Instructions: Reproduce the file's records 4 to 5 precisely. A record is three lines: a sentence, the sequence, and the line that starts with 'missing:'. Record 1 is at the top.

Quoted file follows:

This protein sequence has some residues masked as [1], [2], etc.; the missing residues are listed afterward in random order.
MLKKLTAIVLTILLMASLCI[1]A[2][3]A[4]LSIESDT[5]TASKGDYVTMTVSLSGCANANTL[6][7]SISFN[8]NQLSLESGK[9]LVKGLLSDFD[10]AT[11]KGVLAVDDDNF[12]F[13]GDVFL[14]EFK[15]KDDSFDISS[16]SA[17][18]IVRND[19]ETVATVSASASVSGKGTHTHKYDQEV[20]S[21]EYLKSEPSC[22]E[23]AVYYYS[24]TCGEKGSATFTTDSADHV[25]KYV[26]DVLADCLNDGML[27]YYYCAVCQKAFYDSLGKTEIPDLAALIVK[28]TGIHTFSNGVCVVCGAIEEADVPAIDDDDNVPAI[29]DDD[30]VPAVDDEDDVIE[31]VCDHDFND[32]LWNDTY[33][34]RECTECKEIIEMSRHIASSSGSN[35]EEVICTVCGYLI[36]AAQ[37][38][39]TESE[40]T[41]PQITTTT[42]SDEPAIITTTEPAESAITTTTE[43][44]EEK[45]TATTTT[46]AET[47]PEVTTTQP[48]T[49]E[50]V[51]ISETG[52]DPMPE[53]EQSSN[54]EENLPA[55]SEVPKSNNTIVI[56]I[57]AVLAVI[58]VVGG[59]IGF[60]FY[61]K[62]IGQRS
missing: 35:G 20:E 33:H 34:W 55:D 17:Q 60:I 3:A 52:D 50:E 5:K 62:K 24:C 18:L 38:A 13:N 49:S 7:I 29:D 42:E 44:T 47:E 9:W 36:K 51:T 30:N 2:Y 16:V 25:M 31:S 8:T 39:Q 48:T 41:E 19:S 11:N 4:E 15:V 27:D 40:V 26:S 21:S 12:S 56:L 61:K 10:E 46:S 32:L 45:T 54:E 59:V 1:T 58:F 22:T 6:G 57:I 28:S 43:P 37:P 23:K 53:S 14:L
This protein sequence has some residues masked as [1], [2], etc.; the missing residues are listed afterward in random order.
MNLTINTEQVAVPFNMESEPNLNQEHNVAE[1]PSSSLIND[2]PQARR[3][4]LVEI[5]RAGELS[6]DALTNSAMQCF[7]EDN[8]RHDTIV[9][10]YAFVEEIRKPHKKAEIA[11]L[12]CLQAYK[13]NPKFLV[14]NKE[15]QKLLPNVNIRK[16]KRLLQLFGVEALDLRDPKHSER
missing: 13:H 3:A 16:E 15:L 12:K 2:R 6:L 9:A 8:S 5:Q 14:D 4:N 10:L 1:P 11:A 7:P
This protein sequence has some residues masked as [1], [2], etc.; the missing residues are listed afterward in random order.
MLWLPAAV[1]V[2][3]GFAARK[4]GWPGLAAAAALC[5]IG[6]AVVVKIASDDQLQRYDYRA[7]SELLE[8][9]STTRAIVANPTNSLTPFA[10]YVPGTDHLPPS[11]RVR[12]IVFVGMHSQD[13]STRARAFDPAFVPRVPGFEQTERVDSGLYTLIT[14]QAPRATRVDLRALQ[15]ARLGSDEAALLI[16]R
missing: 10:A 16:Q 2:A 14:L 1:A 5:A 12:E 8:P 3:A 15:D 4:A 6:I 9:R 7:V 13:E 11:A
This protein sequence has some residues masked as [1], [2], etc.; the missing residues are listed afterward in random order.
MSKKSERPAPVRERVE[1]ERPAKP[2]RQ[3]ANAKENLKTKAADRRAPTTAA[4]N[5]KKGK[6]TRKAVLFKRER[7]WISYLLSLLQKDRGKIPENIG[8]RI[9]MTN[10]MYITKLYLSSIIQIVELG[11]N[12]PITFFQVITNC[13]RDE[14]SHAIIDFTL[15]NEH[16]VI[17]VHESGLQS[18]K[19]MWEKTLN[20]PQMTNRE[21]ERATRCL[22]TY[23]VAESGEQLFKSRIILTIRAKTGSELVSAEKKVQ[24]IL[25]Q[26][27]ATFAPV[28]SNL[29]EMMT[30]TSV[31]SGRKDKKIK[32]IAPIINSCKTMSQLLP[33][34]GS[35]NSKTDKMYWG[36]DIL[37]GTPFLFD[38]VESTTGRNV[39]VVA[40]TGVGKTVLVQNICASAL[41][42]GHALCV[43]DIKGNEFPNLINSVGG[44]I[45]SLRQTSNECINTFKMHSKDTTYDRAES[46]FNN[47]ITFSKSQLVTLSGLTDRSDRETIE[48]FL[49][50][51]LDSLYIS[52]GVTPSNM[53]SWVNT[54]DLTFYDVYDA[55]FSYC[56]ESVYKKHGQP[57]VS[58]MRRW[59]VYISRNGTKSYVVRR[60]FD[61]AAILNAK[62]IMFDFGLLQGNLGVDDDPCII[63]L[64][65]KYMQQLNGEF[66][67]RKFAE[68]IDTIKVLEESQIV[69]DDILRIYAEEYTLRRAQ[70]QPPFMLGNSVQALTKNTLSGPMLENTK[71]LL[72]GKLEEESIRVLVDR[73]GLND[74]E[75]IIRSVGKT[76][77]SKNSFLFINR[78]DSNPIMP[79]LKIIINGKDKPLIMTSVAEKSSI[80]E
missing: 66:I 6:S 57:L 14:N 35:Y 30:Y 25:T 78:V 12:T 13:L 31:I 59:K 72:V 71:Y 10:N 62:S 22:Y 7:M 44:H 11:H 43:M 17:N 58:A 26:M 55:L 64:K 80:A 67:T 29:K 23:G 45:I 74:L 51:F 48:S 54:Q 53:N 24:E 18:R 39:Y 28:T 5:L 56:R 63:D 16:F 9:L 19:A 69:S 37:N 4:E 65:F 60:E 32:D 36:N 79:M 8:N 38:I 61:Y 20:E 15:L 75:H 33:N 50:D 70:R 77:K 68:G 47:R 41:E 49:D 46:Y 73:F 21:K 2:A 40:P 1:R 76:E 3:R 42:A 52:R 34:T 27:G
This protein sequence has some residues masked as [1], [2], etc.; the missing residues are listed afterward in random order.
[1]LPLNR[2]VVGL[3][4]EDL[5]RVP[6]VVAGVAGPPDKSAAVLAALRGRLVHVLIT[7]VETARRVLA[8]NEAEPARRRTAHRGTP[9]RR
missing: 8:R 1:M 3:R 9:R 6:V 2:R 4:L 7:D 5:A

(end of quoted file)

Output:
This protein sequence has some residues masked as [1], [2], etc.; the missing residues are listed afterward in random order.
MSKKSERPAPVRERVE[1]ERPAKP[2]RQ[3]ANAKENLKTKAADRRAPTTAA[4]N[5]KKGK[6]TRKAVLFKRER[7]WISYLLSLLQKDRGKIPENIG[8]RI[9]MTN[10]MYITKLYLSSIIQIVELG[11]N[12]PITFFQVITNC[13]RDE[14]SHAIIDFTL[15]NEH[16]VI[17]VHESGLQS[18]K[19]MWEKTLN[20]PQMTNRE[21]ERATRCL[22]TY[23]VAESGEQLFKSRIILTIRAKTGSELVSAEKKVQ[24]IL[25]Q[26][27]ATFAPV[28]SNL[29]EMMT[30]TSV[31]SGRKDKKIK[32]IAPIINSCKTMSQLLP[33][34]GS[35]NSKTDKMYWG[36]DIL[37]GTPFLFD[38]VESTTGRNV[39]VVA[40]TGVGKTVLVQNICASAL[41][42]GHALCV[43]DIKGNEFPNLINSVGG[44]I[45]SLRQTSNECINTFKMHSKDTTYDRAES[46]FNN[47]ITFSKSQLVTLSGLTDRSDRETIE[48]FL[49][50][51]LDSLYIS[52]GVTPSNM[53]SWVNT[54]DLTFYDVYDA[55]FSYC[56]ESVYKKHGQP[57]VS[58]MRRW[59]VYISRNGTKSYVVRR[60]FD[61]AAILNAK[62]IMFDFGLLQGNLGVDDDPCII[63]L[64][65]KYMQQLNGEF[66][67]RKFAE[68]IDTIKVLEESQIV[69]DDILRIYAEEYTLRRAQ[70]QPPFMLGNSVQALTKNTLSGPMLENTK[71]LL[72]GKLEEESIRVLVDR[73]GLND[74]E[75]IIRSVGKT[76][77]SKNSFLFINR[78]DSNPIMP[79]LKIIINGKDKPLIMTSVAEKSSI[80]E
missing: 66:I 6:S 57:L 14:N 35:Y 30:Y 25:T 78:V 12:T 13:L 31:I 59:K 72:V 71:Y 10:N 62:S 22:Y 7:M 44:H 11:H 43:M 17:N 58:A 26:M 55:L 64:K 80:A 67:T 29:K 23:G 45:I 74:L 51:F 48:S 54:Q 53:N 24:E 18:R 39:Y 28:T 5:L 56:R 63:D 16:F 9:L 19:A 69:S 37:N 4:E 65:F 60:E 32:D 36:N 79:M 8:N 38:I 61:Y 20:E 15:L 75:H 33:N 50:D 70:R 77:K 68:G 47:R 41:E 49:D 46:Y 73:F 21:K 2:A 40:P 1:R 76:E 3:R 42:A 52:R 34:T 27:G
This protein sequence has some residues masked as [1], [2], etc.; the missing residues are listed afterward in random order.
[1]LPLNR[2]VVGL[3][4]EDL[5]RVP[6]VVAGVAGPPDKSAAVLAALRGRLVHVLIT[7]VETARRVLA[8]NEAEPARRRTAHRGTP[9]RR
missing: 8:R 1:M 3:R 9:R 6:V 2:R 4:L 7:D 5:A